Late last September it was rumored that a smart smoke/carbon monoxide detector would join the now Google-owned Nest line of smart thermostats and was later announced in early October to a great response.

The Nest Protect, which retails for $129 in both a wired and battery powered variant, intelligently interacts with an iPhone app called Nest Home with warnings about low batteries (if applicable) and when alarms are active or about to be active. It also features a handy dismissal gesture for silencing a screaming alarm.

Some users, however, are reporting a number of unprompted false alarms unrelated to cooking or other reasonable instances. One user even reported the alarm stubbornly going off for 30 minutes in the middle of the night with no sign of smoke and ignoring prompts to dismiss the alarm after an apparent glitch in the device…

Several users have echoed a similar experience on a Nest Community support thread reporting cases where the Nest Protect hardware had to be replaced to resolve the issue with startling false alarms. Customers on Amazon have also reported false alarms with Nest Protect hardware.

Such an occurrence could be very inconvenient, especially if the Nest Protect were to warn you of smoke or carbon monoxide presence via its app while you’re away from the home.

After two weeks of using the Protect, just before bed when the system did its nightly self-check, I heard a voice that said something to the extent that the unit had failed and it needed to be replaced. Shortly after the warning, the device started to chirp and I received a notice on my iPhone about the unit failing. It’s pretty easy to silence a false alarm, but the chirp because of a failed device cannot be silenced and it happened right before bed.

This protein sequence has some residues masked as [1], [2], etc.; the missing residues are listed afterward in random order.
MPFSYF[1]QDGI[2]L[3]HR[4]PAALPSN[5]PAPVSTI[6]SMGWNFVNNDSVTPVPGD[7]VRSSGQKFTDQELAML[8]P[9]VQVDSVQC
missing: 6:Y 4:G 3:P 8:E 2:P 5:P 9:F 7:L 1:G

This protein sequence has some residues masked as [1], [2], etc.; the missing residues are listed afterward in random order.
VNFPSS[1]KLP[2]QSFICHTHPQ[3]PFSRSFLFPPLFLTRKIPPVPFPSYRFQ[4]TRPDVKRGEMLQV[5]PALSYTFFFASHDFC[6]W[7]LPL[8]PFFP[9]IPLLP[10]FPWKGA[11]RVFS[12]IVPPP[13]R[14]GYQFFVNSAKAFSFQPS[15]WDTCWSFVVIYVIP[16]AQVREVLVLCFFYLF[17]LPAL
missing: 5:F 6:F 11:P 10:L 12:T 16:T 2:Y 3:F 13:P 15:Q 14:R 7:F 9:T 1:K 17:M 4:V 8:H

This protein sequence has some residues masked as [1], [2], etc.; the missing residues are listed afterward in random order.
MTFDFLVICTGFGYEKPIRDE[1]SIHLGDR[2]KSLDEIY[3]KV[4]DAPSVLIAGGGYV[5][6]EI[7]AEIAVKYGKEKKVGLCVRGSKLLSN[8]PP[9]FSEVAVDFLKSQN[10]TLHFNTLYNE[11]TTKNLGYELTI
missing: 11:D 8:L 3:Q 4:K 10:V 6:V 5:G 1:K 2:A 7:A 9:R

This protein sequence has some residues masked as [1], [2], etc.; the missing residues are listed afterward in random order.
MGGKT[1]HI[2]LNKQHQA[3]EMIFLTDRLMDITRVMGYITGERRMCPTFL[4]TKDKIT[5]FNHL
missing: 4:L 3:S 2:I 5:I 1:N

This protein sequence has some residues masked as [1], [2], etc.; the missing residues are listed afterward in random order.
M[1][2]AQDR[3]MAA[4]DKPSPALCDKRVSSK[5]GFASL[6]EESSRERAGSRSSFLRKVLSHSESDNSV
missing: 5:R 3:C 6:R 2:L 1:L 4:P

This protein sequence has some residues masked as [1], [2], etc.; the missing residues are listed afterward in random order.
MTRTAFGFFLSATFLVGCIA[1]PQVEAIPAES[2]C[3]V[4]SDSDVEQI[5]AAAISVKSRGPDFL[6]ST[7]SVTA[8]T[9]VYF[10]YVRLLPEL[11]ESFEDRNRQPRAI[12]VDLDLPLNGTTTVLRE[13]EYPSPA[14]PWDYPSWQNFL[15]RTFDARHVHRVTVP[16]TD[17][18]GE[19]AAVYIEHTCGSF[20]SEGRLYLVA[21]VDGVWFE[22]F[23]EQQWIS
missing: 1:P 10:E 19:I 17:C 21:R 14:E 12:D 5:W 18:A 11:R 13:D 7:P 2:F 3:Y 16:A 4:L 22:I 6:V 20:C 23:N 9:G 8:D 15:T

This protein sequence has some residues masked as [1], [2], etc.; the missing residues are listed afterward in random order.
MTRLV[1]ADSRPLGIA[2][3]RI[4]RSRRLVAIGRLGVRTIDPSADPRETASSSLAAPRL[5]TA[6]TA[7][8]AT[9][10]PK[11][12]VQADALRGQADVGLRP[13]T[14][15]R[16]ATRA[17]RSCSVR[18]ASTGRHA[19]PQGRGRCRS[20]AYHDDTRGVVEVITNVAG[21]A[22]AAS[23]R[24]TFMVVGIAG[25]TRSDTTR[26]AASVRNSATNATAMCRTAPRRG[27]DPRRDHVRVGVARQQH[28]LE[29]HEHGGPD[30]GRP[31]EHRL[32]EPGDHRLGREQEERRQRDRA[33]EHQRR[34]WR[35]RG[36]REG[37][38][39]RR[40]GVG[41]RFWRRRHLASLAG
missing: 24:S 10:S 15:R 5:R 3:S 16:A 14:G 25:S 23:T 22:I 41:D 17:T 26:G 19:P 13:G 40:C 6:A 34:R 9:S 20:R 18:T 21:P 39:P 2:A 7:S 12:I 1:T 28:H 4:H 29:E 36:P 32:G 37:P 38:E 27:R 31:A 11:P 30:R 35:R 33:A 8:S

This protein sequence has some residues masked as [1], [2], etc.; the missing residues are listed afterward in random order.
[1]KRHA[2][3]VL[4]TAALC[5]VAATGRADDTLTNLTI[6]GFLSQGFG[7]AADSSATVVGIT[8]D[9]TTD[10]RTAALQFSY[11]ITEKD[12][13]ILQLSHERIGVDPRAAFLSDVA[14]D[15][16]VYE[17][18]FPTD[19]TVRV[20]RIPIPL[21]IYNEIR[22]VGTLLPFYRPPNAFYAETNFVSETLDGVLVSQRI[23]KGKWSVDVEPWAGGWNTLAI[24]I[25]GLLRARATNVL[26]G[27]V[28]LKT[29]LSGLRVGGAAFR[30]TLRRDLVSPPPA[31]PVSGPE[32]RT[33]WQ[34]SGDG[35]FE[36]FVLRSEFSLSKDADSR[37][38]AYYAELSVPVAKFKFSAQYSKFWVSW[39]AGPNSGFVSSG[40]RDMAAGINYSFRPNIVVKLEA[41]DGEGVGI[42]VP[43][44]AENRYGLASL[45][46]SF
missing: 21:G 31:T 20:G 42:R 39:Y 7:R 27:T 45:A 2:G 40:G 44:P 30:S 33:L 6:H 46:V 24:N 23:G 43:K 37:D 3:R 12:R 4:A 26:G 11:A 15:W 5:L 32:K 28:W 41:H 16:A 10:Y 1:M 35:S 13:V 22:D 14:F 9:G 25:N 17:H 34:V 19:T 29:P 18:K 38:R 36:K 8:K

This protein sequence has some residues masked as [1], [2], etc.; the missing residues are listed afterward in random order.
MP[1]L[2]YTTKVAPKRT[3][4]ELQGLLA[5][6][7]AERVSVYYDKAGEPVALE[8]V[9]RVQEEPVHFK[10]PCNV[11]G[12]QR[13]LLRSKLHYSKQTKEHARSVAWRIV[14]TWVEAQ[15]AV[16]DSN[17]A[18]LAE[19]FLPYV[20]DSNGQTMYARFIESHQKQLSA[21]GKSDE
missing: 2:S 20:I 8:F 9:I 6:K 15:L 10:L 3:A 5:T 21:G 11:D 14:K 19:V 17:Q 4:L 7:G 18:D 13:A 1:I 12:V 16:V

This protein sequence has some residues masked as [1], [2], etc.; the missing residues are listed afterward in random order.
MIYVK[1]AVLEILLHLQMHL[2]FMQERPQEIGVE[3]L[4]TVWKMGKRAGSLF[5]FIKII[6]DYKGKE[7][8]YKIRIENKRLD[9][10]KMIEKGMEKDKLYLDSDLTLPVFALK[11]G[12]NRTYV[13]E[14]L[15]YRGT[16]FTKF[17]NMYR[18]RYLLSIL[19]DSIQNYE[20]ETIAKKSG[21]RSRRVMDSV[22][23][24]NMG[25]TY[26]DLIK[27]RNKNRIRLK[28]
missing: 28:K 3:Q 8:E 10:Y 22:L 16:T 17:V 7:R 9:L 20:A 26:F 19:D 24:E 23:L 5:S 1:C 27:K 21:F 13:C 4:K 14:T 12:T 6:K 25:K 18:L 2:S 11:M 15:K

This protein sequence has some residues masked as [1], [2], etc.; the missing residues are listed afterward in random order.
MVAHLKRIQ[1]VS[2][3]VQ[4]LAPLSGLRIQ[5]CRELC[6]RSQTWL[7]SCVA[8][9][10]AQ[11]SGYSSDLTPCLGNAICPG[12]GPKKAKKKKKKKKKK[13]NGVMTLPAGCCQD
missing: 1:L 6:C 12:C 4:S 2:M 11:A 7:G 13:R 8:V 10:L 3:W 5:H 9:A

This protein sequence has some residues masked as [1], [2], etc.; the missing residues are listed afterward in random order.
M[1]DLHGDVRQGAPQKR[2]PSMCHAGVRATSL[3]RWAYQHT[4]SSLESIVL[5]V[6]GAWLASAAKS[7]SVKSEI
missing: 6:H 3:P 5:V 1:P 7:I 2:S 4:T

For its part, Nest has been readily replacing reportedly defective units for customers after reports of such issues suggesting it could be a hardware related issue (as a software issue would surely exhibit the same behavior), and it’s often expected that first rounds of products offer bugs and kinks. What’s not expected for users is a product designed to remove friction from a classic appliance to add more frustration on its own.

1 of my 4 Nest protect units had a false alarm last night. A little before midnight, all 4 units beeped and loudly announced “There is smoke in the entryway”. The family got out of the house and I tried to find the source of the smoke. There was none. I brought everyone back in, scared, as the alarm continued and attempted to wave the alarm off. No response. I finally got a broom out, just like the commercial and pressed the button. “This alarm cannot be silenced”.

We’ve reached out to Nest for comment on the reports of false alarms experienced by customers and will update if we hear a response.

Could a firmware update resolve the issue for existing users? Have you experienced any false alarms yourself? Sound off in the comments below.

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About the Author

Zac Hall

Zac covers Apple news, hosts the 9to5Mac Happy Hour podcast, and created SpaceExplored.com.